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Language, the Reductions, and "Immanence"

Language, the Reductions, and "Immanence" Language, the Reductions, and "Immanence" SUZANNE CUNNINGHAM Language and the Phenomenological Reductions of Edmund Husserl. The Hague: Martinus Nijhoff, 1976 In Language and the Phenomenological Reductions of Edmund Husserl,' Suzanne Cunningham presents a detailed analysis of Husserl's method of reduction, considered as three distinct rcductions-the phenomenological, transcendental, and eidetic. The general theme of this analysis is the importance of Husserl's failure to consider the significance of language use by the subject who performs these reduc- tions. I agree that Husserl erred in placing linguistic communication out of consideration under the strictures of the method of reduction. However, I want to take issue here with Cunningham's general conclu- sion : " ... while Husserl was able to eliminate certain of Descartes' presuppositions by using the reductions, he incorporated others which not only vitiate his conclusions but also destroy his very method." (p. 13) This conclusion, I contend, is not an inevitable consequence of Husserl's incomplete analysis. I suggest that it follows instead from Cun- ningham's understanding of Husserl's notion of immanence, combined with an ontological interpretation of the reductions. Without these aspects of Cunningham's analysis, an investigation of just those aspects of subjectivity which Husserl neglected will take us http://www.deepdyve.com/assets/images/DeepDyve-Logo-lg.png Research in Phenomenology Brill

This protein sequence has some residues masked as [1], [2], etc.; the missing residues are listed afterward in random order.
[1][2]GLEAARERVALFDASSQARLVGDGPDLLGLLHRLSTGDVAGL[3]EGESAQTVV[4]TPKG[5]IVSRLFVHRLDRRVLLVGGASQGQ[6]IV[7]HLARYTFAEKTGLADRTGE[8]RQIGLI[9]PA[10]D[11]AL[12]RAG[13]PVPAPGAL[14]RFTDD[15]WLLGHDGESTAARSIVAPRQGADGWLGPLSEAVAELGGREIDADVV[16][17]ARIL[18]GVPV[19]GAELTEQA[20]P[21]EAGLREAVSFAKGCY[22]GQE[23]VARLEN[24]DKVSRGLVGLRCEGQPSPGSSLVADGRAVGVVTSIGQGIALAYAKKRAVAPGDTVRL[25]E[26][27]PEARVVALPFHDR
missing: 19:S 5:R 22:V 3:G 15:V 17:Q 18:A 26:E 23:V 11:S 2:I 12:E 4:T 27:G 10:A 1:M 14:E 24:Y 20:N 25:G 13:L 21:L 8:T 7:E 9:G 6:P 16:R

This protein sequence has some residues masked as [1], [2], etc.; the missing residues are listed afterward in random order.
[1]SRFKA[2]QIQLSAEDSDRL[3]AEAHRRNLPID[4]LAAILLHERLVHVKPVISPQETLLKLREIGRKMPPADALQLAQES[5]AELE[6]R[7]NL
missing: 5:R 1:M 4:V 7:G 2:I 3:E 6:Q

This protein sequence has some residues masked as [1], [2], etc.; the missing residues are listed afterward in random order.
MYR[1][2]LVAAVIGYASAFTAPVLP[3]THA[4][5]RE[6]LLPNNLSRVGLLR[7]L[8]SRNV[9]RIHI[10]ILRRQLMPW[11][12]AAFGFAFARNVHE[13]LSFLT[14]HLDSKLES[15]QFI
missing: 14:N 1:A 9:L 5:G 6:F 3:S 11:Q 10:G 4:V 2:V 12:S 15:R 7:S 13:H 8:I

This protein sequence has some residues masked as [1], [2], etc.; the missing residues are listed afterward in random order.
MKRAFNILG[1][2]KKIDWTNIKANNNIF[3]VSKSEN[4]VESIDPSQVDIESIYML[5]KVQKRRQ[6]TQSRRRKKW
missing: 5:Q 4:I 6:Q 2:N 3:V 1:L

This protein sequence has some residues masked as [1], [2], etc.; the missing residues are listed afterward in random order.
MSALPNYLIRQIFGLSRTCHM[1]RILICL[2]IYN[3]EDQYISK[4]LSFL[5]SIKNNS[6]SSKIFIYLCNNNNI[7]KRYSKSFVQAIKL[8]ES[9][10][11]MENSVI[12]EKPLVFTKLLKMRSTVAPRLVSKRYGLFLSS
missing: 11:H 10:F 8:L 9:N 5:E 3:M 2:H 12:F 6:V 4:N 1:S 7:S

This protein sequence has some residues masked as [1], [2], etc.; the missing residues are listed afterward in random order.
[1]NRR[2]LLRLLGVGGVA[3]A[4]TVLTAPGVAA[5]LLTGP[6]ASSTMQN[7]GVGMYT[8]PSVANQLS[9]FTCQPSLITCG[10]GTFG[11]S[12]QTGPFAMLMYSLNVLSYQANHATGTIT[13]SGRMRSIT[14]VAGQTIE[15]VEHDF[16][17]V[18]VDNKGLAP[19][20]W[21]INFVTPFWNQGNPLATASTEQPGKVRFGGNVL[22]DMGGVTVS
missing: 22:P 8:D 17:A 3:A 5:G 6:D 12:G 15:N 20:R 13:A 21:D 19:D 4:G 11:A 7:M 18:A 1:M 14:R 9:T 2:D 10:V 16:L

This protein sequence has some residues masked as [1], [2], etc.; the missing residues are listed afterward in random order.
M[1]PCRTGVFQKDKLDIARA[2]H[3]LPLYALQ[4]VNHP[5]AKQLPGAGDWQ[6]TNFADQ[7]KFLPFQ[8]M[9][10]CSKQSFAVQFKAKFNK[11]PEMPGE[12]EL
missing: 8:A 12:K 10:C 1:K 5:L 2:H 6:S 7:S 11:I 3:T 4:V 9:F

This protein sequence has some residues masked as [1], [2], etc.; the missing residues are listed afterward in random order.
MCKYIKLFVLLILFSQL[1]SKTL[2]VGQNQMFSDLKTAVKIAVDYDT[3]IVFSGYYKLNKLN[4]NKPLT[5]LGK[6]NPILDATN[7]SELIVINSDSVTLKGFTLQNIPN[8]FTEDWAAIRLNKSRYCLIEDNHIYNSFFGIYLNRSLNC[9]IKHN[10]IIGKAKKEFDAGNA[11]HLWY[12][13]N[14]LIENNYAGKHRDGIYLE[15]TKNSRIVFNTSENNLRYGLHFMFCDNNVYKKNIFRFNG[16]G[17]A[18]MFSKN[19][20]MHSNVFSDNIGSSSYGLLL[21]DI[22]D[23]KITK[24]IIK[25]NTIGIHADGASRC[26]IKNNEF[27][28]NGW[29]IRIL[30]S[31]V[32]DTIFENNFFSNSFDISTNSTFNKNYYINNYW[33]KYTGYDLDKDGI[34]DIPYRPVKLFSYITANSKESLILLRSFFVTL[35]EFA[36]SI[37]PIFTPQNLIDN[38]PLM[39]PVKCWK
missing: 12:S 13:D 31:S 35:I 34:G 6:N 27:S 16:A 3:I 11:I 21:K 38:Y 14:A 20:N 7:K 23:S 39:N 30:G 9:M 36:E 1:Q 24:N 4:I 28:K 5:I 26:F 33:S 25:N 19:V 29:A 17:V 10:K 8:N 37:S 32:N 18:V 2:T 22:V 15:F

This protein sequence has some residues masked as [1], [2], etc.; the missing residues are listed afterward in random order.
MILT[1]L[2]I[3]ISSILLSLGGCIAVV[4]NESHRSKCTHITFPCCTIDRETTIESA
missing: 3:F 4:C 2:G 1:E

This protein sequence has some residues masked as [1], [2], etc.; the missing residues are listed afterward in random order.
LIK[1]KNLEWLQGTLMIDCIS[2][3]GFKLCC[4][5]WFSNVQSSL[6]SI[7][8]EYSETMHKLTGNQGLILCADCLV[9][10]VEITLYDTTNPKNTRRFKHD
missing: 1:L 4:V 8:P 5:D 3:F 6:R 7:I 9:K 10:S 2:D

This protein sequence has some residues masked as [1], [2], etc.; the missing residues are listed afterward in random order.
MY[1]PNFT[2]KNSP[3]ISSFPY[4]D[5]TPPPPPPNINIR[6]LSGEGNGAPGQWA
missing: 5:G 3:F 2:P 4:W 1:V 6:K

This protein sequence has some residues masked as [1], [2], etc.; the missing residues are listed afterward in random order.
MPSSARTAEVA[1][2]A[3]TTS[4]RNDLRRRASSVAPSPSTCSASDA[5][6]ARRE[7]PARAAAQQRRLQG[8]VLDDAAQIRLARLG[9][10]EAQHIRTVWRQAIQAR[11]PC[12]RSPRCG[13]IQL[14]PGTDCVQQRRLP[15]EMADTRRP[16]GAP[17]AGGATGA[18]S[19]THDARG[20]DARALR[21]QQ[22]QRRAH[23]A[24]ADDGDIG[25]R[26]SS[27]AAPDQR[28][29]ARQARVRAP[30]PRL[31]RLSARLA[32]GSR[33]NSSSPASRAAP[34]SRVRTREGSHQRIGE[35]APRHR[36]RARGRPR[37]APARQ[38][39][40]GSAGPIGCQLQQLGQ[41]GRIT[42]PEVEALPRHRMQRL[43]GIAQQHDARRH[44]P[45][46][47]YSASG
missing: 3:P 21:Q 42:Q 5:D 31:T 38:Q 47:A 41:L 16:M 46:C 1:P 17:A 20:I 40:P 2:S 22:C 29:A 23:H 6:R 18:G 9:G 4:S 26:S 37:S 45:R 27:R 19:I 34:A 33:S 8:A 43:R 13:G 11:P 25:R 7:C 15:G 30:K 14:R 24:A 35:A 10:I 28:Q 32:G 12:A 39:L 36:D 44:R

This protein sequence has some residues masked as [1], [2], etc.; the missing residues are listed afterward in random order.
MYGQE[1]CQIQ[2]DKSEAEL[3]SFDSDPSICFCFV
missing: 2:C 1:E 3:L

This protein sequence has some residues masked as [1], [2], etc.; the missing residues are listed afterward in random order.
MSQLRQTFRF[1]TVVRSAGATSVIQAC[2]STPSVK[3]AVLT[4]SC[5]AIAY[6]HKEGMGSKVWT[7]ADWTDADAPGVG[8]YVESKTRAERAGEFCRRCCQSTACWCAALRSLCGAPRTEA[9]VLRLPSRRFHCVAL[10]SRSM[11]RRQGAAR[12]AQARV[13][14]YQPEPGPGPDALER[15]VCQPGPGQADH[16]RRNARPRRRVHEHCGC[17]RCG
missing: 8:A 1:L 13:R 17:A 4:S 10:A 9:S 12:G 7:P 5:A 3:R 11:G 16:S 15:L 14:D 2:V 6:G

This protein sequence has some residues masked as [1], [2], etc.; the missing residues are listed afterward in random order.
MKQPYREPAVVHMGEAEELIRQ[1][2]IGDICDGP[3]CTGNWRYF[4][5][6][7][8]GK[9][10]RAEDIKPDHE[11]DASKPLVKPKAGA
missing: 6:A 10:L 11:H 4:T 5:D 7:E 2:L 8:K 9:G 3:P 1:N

Language, the Reductions, and "Immanence"

Research in Phenomenology , Volume 9 (1): 247 – Jan 1, 1979

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Publisher
Brill
Copyright
© 1979 Koninklijke Brill NV, Leiden, The Netherlands
ISSN
0085-5553
eISSN
1569-1640
DOI
10.1163/156916479X00165
Publisher site
See Article on Publisher Site

Abstract

Language, the Reductions, and "Immanence" SUZANNE CUNNINGHAM Language and the Phenomenological Reductions of Edmund Husserl. The Hague: Martinus Nijhoff, 1976 In Language and the Phenomenological Reductions of Edmund Husserl,' Suzanne Cunningham presents a detailed analysis of Husserl's method of reduction, considered as three distinct rcductions-the phenomenological, transcendental, and eidetic. The general theme of this analysis is the importance of Husserl's failure to consider the significance of language use by the subject who performs these reduc- tions. I agree that Husserl erred in placing linguistic communication out of consideration under the strictures of the method of reduction. However, I want to take issue here with Cunningham's general conclu- sion : " ... while Husserl was able to eliminate certain of Descartes' presuppositions by using the reductions, he incorporated others which not only vitiate his conclusions but also destroy his very method." (p. 13) This conclusion, I contend, is not an inevitable consequence of Husserl's incomplete analysis. I suggest that it follows instead from Cun- ningham's understanding of Husserl's notion of immanence, combined with an ontological interpretation of the reductions. Without these aspects of Cunningham's analysis, an investigation of just those aspects of subjectivity which Husserl neglected will take us

Journal

Research in PhenomenologyBrill

Published: Jan 1, 1979

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